In Greece the Lacedaemonians, foreseeing how great their war with the
Persians would be, put one of the two kings, Agesilaus, in command. After he had levied six
thousand soldiers and constituted a council of thirty of his foremost fellow citizens,2
he transported the armament from
Here he enlisted four thousand soldiers and took the field
with his army, which numbered ten thousand infantry and four hundred cavalry. They were also
accompanied by a throng of no less number which provided a market and was intent upon plunder.
He traversed the Plain of Cayster and laid waste the
territory held by the Persians until he arrived at Cyme. From this as his base he spent the
larger part of the summer ravaging Phrygia and neighbouring territory; and after sating his
army with pillage he returned toward the beginning of autumn to Ephesus.
While these events were taking place, the
Lacedaemonians dispatched ambassadors to Nephereus,4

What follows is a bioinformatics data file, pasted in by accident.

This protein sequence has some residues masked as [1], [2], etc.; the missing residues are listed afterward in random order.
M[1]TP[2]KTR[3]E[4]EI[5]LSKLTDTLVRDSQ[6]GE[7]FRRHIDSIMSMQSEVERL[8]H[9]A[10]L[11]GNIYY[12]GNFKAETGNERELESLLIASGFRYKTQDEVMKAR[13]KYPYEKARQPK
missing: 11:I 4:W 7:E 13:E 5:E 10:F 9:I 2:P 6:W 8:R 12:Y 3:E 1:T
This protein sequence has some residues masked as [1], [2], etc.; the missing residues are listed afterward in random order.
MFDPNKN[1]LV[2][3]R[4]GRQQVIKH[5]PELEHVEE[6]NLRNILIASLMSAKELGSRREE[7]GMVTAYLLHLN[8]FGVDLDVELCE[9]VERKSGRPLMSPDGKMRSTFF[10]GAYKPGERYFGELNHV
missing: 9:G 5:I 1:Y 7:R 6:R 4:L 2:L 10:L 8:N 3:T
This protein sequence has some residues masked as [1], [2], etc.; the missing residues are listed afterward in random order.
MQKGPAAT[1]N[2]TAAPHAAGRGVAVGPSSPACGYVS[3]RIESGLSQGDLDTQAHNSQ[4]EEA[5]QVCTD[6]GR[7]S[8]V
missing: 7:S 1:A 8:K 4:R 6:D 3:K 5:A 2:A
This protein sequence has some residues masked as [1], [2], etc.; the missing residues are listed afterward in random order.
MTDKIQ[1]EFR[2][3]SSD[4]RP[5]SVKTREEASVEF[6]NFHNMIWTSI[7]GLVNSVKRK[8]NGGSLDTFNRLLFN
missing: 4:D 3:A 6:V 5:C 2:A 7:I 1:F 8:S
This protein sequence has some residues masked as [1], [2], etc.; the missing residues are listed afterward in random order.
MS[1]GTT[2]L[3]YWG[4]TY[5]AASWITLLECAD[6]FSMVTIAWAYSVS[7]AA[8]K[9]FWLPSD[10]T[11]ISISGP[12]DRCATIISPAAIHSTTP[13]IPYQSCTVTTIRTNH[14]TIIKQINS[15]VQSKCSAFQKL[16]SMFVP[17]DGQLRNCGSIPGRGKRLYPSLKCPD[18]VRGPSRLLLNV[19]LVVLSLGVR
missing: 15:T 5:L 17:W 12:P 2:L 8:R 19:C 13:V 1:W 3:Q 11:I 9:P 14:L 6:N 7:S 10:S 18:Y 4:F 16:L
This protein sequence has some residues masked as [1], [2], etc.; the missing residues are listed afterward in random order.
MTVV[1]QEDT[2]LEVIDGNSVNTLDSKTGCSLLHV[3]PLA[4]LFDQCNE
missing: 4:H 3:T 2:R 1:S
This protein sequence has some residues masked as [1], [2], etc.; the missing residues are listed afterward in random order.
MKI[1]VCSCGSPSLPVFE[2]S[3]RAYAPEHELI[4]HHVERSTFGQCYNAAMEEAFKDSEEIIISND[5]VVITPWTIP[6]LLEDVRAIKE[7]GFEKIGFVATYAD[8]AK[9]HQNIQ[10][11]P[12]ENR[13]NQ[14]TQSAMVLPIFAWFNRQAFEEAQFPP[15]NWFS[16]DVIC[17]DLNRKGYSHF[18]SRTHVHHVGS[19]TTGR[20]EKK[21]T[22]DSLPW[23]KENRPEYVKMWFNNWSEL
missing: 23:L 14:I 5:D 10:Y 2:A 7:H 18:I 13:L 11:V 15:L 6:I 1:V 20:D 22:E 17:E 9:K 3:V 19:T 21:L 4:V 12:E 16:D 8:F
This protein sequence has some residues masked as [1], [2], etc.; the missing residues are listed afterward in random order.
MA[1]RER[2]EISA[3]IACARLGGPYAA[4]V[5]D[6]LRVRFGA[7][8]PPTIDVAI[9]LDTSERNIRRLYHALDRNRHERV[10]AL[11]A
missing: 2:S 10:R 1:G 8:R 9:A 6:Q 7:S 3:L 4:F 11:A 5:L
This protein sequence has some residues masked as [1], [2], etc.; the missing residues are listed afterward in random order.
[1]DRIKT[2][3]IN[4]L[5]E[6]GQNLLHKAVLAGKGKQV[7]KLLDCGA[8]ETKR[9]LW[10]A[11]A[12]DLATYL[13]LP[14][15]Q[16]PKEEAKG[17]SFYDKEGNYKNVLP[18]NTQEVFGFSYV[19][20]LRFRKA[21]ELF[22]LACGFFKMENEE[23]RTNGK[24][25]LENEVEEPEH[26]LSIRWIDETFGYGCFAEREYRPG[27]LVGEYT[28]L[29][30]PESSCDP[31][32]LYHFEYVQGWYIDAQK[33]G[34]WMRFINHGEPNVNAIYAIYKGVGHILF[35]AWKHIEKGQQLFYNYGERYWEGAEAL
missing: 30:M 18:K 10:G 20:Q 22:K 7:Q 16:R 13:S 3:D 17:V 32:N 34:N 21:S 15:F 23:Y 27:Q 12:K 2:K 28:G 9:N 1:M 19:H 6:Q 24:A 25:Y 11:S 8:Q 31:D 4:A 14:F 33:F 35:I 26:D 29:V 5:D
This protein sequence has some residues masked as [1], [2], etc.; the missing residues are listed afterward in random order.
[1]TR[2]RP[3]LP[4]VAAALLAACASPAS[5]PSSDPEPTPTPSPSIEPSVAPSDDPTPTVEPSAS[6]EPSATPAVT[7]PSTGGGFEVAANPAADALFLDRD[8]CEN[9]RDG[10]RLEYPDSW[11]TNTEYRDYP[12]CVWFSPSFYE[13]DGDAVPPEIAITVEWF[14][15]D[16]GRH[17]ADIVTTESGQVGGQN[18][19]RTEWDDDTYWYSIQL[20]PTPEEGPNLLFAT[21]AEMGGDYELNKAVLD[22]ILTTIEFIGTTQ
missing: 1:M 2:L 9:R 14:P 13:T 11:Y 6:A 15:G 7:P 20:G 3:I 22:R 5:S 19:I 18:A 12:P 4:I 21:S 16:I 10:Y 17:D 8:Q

the king of Egypt, to conclude an alliance; he, in place
of the aid requested, made the Spartans a gift of equipment for one hundred triremes and five
hundred thousand measures of grain. Pharax, the Lacedaemonian admiral, sailing from Rhodes with
one hundred and twenty ships, put in at Sasanda in Caria, a fortress one hundred and fifty
stades from Caunus.
From this as his base he laid siege to
Caunus and blockaded Conon, who was commander of the King's fleet and lay at Caunus with forty
ships. But when Artaphernes and Pharnabazus came with strong forces to the aid of the Caunians,
Pharax lifted the siege and sailed off to Rhodes with the entire fleet.
After this Conon gathered eighty triremes and sailed to the Chersonesus,
and the Rhodians, having expelled the Peloponnesian fleet, revolted from the
and received Conon, together with his
entire fleet, into their city.
Now the Lacedaemonians, who
were bringing the gift of grain from Egypt, being unaware of the defection of the Rhodians,
approached the island in full confidence; but the Rhodians and Conon, the Persian admiral,
brought the ships into the harbours and stored the city with grain.
There also came to Conon ninety triremes, ten of them from Cilicia and eighty from
Phoenicia, under the command of the lord of the Sidonians.